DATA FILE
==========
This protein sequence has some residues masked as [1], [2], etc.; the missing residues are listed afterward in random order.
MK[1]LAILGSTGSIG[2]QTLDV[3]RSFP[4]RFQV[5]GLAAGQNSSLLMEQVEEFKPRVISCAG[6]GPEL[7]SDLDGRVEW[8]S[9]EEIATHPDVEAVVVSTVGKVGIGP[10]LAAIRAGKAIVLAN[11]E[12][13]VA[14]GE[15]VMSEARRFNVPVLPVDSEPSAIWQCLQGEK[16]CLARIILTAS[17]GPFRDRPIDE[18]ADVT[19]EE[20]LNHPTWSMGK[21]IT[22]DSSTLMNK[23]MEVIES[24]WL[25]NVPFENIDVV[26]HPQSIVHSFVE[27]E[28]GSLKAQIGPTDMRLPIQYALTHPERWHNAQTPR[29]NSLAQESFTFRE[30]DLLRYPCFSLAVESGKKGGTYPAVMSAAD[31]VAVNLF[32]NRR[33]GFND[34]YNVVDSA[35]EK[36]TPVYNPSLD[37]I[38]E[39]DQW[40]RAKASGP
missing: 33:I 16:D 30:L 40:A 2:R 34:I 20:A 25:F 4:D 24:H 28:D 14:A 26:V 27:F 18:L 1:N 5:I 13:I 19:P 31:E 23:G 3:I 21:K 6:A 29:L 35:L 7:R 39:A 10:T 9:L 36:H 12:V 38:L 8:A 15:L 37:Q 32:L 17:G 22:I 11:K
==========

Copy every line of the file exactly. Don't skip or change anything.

This protein sequence has some residues masked as [1], [2], etc.; the missing residues are listed afterward in random order.
MK[1]LAILGSTGSIG[2]QTLDV[3]RSFP[4]RFQV[5]GLAAGQNSSLLMEQVEEFKPRVISCAG[6]GPEL[7]SDLDGRVEW[8]S[9]EEIATHPDVEAVVVSTVGKVGIGP[10]LAAIRAGKAIVLAN[11]E[12][13]VA[14]GE[15]VMSEARRFNVPVLPVDSEPSAIWQCLQGEK[16]CLARIILTAS[17]GPFRDRPIDE[18]ADVT[19]EE[20]LNHPTWSMGK[21]IT[22]DSSTLMNK[23]MEVIES[24]WL[25]NVPFENIDVV[26]HPQSIVHSFVE[27]E[28]GSLKAQIGPTDMRLPIQYALTHPERWHNAQTPR[29]NSLAQESFTFRE[30]DLLRYPCFSLAVESGKKGGTYPAVMSAAD[31]VAVNLF[32]NRR[33]GFND[34]YNVVDSA[35]EK[36]TPVYNPSLD[37]I[38]E[39]DQW[40]RAKASGP
missing: 33:I 16:D 30:L 40:A 2:R 34:I 20:A 25:F 4:D 24:H 28:D 14:A 26:V 27:F 18:L 1:N 5:I 13:I 19:P 31:E 23:G 3:I 21:K 6:A 29:L 35:L 7:R 39:A 10:T 9:L 36:H 12:V 38:L 8:A 15:L 37:Q 32:L 17:G 22:I 11:K